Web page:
CALLAHAN, Fla. – Residents on the Georgia side of the state line have already evacuated as a massive fire spilling out of the Okefenokee Swamp approaches the Charlton County towns of St. George and Moniac.
Nassau County Emergency Management has advised residents living between County Road 121 and the St. Marys River to prepare to evacuate in case the fire nears the Florida-Georgia border.
The fire started by lightning in the Okefenokee Swamp five weeks ago began rapidly spreading outside the wildlife refuge over the weekend. It grew another 3,400 acres Tuesday, totaling 144,000 acres -- 225 square miles -- by Wednesday.
Despite more than 700 firefighters from Georgia, Florida and across the nation were battling the fire, the fire is only 12 percent contained.
Emergency Management Director Billy Estep activated its local Incident Management Team and called up additional resources "to ensure that the agency is fully prepared and able to respond should the fire further advance toward Nassau County.
Forestry officials said it's not likely that the fire will jump the St. Marys River, but that's of little comfort to residents in nearby in Bryceville who dealt with a major wildfire, evacuations and loss of property in March.
"We weren't affected by the last fire we had and we are hoping it's the same with this," resident Paul Kittrell said.
Though some residents said that they would just spray their homes with a hose, which officials do not recommend, many have already made arrangements to evacuate. David Rhoden help his parents evacuate their home off CR 121 on Tuesday evening.
"(We're packing up) a lot of my mom and dad's pictures, memorabilia, in case something does happen. Of course, the two dogs -- one's in my truck and the other is in my daughter's car," Rhoden said.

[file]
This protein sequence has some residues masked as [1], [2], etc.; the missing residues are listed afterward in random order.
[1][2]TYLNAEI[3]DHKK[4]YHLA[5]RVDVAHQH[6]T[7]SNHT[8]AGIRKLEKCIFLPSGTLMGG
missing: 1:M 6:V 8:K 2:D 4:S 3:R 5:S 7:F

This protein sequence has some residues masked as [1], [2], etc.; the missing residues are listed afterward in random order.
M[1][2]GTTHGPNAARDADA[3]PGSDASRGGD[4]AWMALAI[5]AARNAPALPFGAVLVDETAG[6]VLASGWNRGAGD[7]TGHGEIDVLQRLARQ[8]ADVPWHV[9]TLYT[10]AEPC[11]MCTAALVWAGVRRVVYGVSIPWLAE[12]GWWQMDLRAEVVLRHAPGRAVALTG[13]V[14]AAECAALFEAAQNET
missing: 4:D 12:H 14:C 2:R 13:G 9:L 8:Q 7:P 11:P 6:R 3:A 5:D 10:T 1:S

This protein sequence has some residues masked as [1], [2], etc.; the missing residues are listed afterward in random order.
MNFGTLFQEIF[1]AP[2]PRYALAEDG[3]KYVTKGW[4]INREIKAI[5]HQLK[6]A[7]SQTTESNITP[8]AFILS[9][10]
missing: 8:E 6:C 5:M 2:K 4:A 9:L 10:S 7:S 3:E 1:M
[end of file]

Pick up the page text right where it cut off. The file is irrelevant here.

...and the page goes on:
Jess McEachern said he hopes there's enough manpower to stop the fire and he's not leaving -- yet.
"I can only load so much on a four-wheeler. And in in our yard, there's not a whole bunch of trees by the house, so if it gets to the yard then hopefully it doesn't hit the house," McEachern said. "I'm just hoping and praying, that's all."
If you only have 10 minutes to evacuate, forestry officials said, remember the five P's: People, pets, personal prescriptions, personal computers and personal papers.
Nassau County Fairgrounds on U.S. 1 in Callahan was opened for residents who need a place to move their livestock.
In addition, Nassau County Animal Services has established a "West Mims Fire Farm and Livestock Help" Facebook page dedicated to putting those who need help moving or housing threatened livestock in touch with residents willing to help transfer or temporarily house the displaced animals.
The National Weather Service has issued a Dense Smoke Advisory for inland Nassau County on Wednesday, so those watching the fire could also smell it.
For some, that brings health concerns.
"We try to stay inside," said Paul Kittrell, who has breathing issues. "They drew three liters of fluid off my left lung. Now they're saying my heart isn't beating as hard as it's supposed to."